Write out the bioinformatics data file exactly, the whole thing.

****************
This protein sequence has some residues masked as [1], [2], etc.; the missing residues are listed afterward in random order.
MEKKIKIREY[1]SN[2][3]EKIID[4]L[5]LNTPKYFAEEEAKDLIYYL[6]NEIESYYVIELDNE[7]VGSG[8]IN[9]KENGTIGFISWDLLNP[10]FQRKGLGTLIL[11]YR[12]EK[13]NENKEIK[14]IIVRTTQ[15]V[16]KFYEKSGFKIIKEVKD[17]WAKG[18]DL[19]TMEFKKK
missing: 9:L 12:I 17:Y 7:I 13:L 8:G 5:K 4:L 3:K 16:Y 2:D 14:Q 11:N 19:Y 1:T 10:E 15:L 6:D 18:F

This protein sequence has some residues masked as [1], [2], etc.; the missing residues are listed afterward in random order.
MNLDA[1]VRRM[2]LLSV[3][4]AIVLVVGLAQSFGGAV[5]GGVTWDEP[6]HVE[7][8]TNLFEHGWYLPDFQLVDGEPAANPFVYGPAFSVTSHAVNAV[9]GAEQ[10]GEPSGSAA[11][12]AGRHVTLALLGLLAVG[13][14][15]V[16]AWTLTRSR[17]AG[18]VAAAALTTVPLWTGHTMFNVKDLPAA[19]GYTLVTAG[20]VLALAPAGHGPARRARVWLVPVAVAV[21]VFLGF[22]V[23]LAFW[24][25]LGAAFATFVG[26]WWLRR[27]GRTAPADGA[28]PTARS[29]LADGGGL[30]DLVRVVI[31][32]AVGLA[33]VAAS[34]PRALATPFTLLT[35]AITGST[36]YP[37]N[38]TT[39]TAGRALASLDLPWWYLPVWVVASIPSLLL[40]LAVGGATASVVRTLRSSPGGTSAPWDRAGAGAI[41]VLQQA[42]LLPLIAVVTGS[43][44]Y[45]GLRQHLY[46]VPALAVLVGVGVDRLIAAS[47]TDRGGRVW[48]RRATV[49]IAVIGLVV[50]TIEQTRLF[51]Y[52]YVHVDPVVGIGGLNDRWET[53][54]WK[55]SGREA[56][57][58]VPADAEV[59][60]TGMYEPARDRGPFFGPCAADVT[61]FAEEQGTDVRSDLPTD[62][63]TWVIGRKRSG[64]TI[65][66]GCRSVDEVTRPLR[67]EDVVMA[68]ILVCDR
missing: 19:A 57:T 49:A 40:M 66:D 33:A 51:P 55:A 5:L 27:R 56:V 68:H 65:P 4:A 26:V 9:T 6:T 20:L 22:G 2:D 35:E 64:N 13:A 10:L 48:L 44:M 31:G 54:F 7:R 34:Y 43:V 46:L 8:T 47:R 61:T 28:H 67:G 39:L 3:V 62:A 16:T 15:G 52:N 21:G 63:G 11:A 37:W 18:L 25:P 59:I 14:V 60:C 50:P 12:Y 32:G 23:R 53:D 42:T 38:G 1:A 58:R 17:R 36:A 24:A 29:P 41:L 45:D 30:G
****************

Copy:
This protein sequence has some residues masked as [1], [2], etc.; the missing residues are listed afterward in random order.
MEKKIKIREY[1]SN[2][3]EKIID[4]L[5]LNTPKYFAEEEAKDLIYYL[6]NEIESYYVIELDNE[7]VGSG[8]IN[9]KENGTIGFISWDLLNP[10]FQRKGLGTLIL[11]YR[12]EK[13]NENKEIK[14]IIVRTTQ[15]V[16]KFYEKSGFKIIKEVKD[17]WAKG[18]DL[19]TMEFKKK
missing: 9:L 12:I 17:Y 7:I 13:L 8:G 5:K 4:L 3:K 16:Y 2:D 14:Q 11:N 19:Y 1:T 10:E 15:L 6:D 18:F

This protein sequence has some residues masked as [1], [2], etc.; the missing residues are listed afterward in random order.
MNLDA[1]VRRM[2]LLSV[3][4]AIVLVVGLAQSFGGAV[5]GGVTWDEP[6]HVE[7][8]TNLFEHGWYLPDFQLVDGEPAANPFVYGPAFSVTSHAVNAV[9]GAEQ[10]GEPSGSAA[11][12]AGRHVTLALLGLLAVG[13][14][15]V[16]AWTLTRSR[17]AG[18]VAAAALTTVPLWTGHTMFNVKDLPAA[19]GYTLVTAG[20]VLALAPAGHGPARRARVWLVPVAVAV[21]VFLGF[22]V[23]LAFW[24][25]LGAAFATFVG[26]WWLRR[27]GRTAPADGA[28]PTARS[29]LADGGGL[30]DLVRVVI[31][32]AVGLA[33]VAAS[34]PRALATPFTLLT[35]AITGST[36]YP[37]N[38]TT[39]TAGRALASLDLPWWYLPVWVVASIPSLLL[40]LAVGGATASVVRTLRSSPGGTSAPWDRAGAGAI[41]VLQQA[42]LLPLIAVVTGS[43][44]Y[45]GLRQHLY[46]VPALAVLVGVGVDRLIAAS[47]TDRGGRVW[48]RRATV[49]IAVIGLVV[50]TIEQTRLF[51]Y[52]YVHVDPVVGIGGLNDRWET[53][54]WK[55]SGREA[56][57][58]VPADAEV[59][60]TGMYEPARDRGPFFGPCAADVT[61]FAEEQGTDVRSDLPTD[62][63]TWVIGRKRSG[64]TI[65][66]GCRSVDEVTRPLR[67]EDVVMA[68]ILVCDR
missing: 19:A 57:T 49:A 40:M 66:D 33:A 51:P 55:A 5:L 27:R 56:V 68:H 65:P 4:A 26:V 9:T 6:T 20:L 22:G 2:D 35:E 64:N 13:A 10:L 48:L 44:M 31:G 54:F 7:R 34:Y 43:V 46:L 8:T 47:R 61:T 28:H 67:G 39:L 3:V 62:A 16:T 15:G 52:N 21:G 63:G 11:A 37:W 18:L 25:P 59:I 14:V 60:C 50:P 12:Y 32:G 23:R 53:D 42:T 38:G 1:A 58:R 17:R 36:A 24:A 29:P 41:L 45:D 30:G